The Hong Kong Task Force on Land Supply, a government-appointed committee, is considering the options to free land for housing. Among a number of solutions there are such exotic ones as relocating the Kwai Tsing container terminal and building homes on elevated platforms above the port, informs South China Morning Post.
A public consultation will be held in March 2018, where Hong Kong residents will be asked which option they support.
The Task Force are rather open-minded about both above options. “We’re not saying it’s feasible, or not feasible at this moment. But we recognise either option does have certain technical challenges that need to be addressed. If we are to relocate the terminal, or build on top of it, how are we going to ensure that the normal operations won’t be disrupted?” said Stanley Wong Yuen-fai, Task Force chairman.
Hong Kong is the fifth busiest container port in the world. In 9 months of 2017 its throughput was 15.64 mln TEU (+9.1% to 9 months of 2016). Kwai Tsing is the largest container terminal handling about 80% of the port’s volumes. In January-September 2017 the terminal recorded a 10.1% volume growth, up to 12.22 mln TEU.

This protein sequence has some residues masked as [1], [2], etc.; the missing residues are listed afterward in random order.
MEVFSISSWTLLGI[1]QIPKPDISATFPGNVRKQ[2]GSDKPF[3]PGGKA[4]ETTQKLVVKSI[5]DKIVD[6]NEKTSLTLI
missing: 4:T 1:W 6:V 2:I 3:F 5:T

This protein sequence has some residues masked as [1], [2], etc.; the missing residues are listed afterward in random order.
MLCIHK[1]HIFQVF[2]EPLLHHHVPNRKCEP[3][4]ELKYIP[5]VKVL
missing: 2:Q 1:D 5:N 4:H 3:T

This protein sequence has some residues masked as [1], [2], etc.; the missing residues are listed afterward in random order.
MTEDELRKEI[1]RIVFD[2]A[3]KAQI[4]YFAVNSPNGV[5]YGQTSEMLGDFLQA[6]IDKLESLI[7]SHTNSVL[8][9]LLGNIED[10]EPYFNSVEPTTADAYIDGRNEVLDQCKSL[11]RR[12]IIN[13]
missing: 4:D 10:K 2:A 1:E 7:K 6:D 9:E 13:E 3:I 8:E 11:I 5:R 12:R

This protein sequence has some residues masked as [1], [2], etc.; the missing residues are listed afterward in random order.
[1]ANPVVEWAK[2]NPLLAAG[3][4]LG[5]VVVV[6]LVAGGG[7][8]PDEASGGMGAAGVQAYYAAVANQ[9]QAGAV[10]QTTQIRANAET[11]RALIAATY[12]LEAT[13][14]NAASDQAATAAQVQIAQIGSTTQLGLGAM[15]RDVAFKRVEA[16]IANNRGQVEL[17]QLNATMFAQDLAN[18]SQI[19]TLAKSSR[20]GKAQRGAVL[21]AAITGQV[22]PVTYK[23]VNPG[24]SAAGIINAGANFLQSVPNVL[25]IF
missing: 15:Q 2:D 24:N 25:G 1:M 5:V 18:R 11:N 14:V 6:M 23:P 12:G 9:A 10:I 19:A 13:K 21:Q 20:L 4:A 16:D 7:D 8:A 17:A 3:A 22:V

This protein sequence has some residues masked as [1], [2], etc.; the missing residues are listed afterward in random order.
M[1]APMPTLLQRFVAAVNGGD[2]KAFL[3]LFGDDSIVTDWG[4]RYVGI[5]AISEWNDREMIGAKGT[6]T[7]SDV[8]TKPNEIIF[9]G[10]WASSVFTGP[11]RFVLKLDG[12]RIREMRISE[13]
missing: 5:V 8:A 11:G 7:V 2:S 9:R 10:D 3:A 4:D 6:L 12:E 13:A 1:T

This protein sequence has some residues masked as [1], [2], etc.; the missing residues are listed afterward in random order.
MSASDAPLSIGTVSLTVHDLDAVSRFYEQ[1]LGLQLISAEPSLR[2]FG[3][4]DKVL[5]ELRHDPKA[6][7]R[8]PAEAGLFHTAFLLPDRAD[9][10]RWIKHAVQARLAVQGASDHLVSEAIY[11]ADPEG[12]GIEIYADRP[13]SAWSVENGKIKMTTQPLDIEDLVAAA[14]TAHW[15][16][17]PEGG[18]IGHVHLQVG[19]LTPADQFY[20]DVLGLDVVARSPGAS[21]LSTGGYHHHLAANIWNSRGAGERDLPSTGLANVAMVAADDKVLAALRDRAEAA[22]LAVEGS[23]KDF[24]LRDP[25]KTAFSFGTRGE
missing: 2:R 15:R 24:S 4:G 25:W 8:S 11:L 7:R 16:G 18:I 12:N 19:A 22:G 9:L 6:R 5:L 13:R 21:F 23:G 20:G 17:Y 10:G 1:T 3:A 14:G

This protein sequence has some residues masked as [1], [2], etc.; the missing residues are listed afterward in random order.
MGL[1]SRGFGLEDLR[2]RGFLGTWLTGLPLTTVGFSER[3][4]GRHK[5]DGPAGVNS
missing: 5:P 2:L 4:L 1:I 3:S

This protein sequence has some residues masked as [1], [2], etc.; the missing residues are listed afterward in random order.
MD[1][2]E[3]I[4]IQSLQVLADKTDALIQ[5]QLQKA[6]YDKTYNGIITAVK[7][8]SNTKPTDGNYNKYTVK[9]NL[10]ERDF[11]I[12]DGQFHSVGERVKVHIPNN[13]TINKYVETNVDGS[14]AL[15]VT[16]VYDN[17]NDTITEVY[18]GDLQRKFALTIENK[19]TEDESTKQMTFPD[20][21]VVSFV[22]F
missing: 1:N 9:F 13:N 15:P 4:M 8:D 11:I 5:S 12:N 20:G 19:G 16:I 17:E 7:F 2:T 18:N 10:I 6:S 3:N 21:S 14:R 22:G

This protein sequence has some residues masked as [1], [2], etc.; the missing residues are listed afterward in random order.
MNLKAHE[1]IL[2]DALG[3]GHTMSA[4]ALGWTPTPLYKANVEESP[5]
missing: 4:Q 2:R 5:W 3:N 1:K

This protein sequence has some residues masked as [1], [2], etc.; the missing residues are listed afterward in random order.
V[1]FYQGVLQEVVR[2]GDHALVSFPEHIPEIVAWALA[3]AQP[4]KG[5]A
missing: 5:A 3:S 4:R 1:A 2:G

The port, together with adjoining land plots for backup facilities, accounts for 380 hectares. The government committee admits that to find a suitable site to relocate the container terminal would be a tough challenge, as it is highly unlikely that there would be another 380 hectares of available land along the coastline, which leads to the necessity of land reclamation. Overall, the relocation project might take over 15 years.
A spokesman from the Hong Kong Container Terminal Operators Association commented that the relocation option would be “a major infrastructure project for Hong Kong”.
He said: “It is an idea that would require the most extensive and thorough discussion among all stakeholders. Hong Kong has an important role to play as the region’s logistics hub. The industry is also a major pillar to our economy. Trading and logistics account for 23% of Hong Kong’s gross domestic product and 20% of Hong Kong’s employment.”
The other idea to build residential flats on 60 to 80-metre podiums above the port also sounds questionable, as it could cause a lot of technical and environmental problems. Environmental group Green Sense’s voluntary chief executive Roy Tam Hoi-pong opposed this idea, saying it would create an “environmental disaster”.
“I am not very sure who would like to live atop a container terminal that is operating non-stop throughout the year,” he said.